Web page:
Despite reporting a sharp drop in profit because of its safety crisis last year, General Motors said Wednesday that it would give its union workers profit-sharing checks that exclude the costs of a record number of vehicle recalls.
GM, the nation’s largest automaker, said it would give each of its 48,000 union workers in the United States a payout of up to $9,000, a figure based on North American earnings last year but without factoring in big charges for more than 80 safety recalls.
In reporting its fourth-quarter results, GM said it earned pretax profits of $6.6 billion in North America last year. But without the cost of the recalls, the pretax earnings were $9 billion. The automaker’s union contract calls for it to pay about $1,000 in profit-sharing for each $1 billion earned in pretax profits in North America.
The decision to subtract recall costs from the workers’ profit-sharing came after weeks of discussions between GM and the United Auto Workers union. GM officials said the decision not to factor in the recall costs — which would have trimmed each payout by $2,400 — was made by company executives and was not based on a formula in the contract. GM said the $9,000 figure was a combination of regular profit-sharing plus a $2,000 performance bonus that the company chose to add to the payout package.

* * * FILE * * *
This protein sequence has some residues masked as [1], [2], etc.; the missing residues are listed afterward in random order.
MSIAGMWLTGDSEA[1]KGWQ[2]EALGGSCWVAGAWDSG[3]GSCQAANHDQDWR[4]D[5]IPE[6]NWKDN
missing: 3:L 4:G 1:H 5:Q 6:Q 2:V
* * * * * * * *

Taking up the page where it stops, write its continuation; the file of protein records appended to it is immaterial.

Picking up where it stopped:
Never miss a local story.
For the year, GM reported net income of $2.79 billion, a 31 percent decrease from $3.99 billion in 2013. Revenue and vehicle sales were similar to the year before. GM reported revenue of $155.9 billion for 2014, up slightly from $155.4 billion the previous year. The company sold 9.93 million vehicles last year, compared with 9.72 million in 2013.
The automaker had better results during the fourth quarter than for the year-ago quarter, and it avoided additional costs for recalls. The company said it had recall-related costs last year of about $2.8 billion, including $400 million for a compensation for victims of a faulty ignition switch, which GM knew about for more than a decade before it initiated its first recall last year.